Showing 2,026 - 2,050 of 2,291 comments
Here are renderings of what the Hinsdale would have looked like renovated
From Russell Phillips' Galleries:
Lobby, Early 1980s
Esquire Ladies Lounge, 1984
Coronado Lobby, Early 1980s
Coronado Auditorium, Early 1980s
Colony Theater Auditorium, Early 1980s
1982 (pre-restoration) photos of:
Foyer w/ Vending Machine
Auditorium Entry and Proscenium
From Russell Phillips' [url=http://www.photoeye.com/Gallery/forms/index.cfm?image=1&id=185859&imagePosition=1&Door=6&Portfolio=Portfolio1&Gallery=0>Galleries</a>:
Here is a 1985 photo of the auditorium, Of the lobby. Does anyone know what became of the organ? I saw it up fr sale on theatreorgans.com once, but I never heard where it sold to.
Yes, that’s absolutely true, and I do that almost every day! It’s sad to see them dwindling. The Howard is condos, the Granada long gone, the Bryn Mawr shuttered, the Uptown too, the Riviera diminished, the Mode gone. You would also have seen the Argmore (a liquor store) and the Julian (gone), perhaps the Co-Ed, the Sheridan, the Deluxe and i’m probably forgetting some.
Correction for 2001 photo
They were about 3-5 minutes away from each other. But you’re right that they were the only ones around showing art/indie after the theatres inside woodfield closed and before Streets of Woodfield open. They certainly showed plenty of first-run action and the like too. Incidentally the electronic box office sign from Rolling Meadows now leans against an escalator at Streets of Woodfield, partly hidden and doing nothing. Not sure why they salvaged that…
Also wondering what the facade looks like without the marquee… Was anything under it?
What does the interior look like? Was it really gutted previously, and if so why?
It’s a warehouse for Tile Outlet which is just down the street. Here is a photo of the facade being changed.
Here is a photo of the Roseland building. Here is a partial view of the lobby entrance.
The main auditorium is intact; the additional screens are behind the theater. It is much as you remember it, perhaps a bit better, perhaps a bit worse for the wear.
I don’t think it really was about that. It was open right up til Victory Gardens announced their purchase, and they had been investigating it for a long time. And the ownership shuffle probably didn’t help, but that was largely a matter of bankruptcies. Granted, VG has seemingly done very little renovating so far (funding?). It’s good to see it in the hands of someone who will use it rather than tear it down, even if their plan isn’t totally ideal. It should at least look better.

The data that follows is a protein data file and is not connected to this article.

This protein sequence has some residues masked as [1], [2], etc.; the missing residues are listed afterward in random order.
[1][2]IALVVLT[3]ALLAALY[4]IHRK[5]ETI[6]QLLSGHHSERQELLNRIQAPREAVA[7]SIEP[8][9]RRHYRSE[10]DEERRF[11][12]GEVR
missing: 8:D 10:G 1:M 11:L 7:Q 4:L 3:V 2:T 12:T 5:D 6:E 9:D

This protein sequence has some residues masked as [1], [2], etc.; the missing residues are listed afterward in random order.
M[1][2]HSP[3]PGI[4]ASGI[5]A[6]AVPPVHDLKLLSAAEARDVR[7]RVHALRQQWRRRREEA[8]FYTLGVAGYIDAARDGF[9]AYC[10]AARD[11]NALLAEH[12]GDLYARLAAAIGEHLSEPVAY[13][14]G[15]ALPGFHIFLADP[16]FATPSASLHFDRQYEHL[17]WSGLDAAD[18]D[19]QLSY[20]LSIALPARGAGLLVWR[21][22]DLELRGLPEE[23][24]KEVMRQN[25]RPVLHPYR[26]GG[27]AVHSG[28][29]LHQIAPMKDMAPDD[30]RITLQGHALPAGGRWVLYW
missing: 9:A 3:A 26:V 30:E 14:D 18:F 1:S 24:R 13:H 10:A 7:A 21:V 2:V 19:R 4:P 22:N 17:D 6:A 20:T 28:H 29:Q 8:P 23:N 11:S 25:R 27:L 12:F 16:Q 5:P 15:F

No, i’m from Des Plaines. I just get around a lot.
I went to the Terminal I site the other day and 3306 and 3308 are both entrances to the same store which would be in the old theatre space. Therefore the Terminal I and Metro/Metropolitan must be one and the same. It’s now a Korean discount store called “Shoes New York”. There is a good deal of attractive terracotta work remaining, albeit badly damaged. The theatre is faintly visible in the distance of this picture (Is it just me, or do the stores across the street seem to lack interiors?). Incidentally, and rather ironically, the Terminal II was likely torn down to make way for the rebuilt Kimball terminal (1974) for which it was named and from which it likely had drawn much of its business.
Looks pretty much the same, except the box office window looks absent. I wonder why they changed the name? Cheverly seems more sensible than “Publick”… it’s certainly not ‘olde tyme’ style in the least.
Updated photo link: View link
the updated link to the 1940s photo is View link
The updated link to Bryan’s Apr 23, 2004 postcard is View link
Yeah, they’re the same boards that say “Congress Theatre”, actually, it’s embossed through.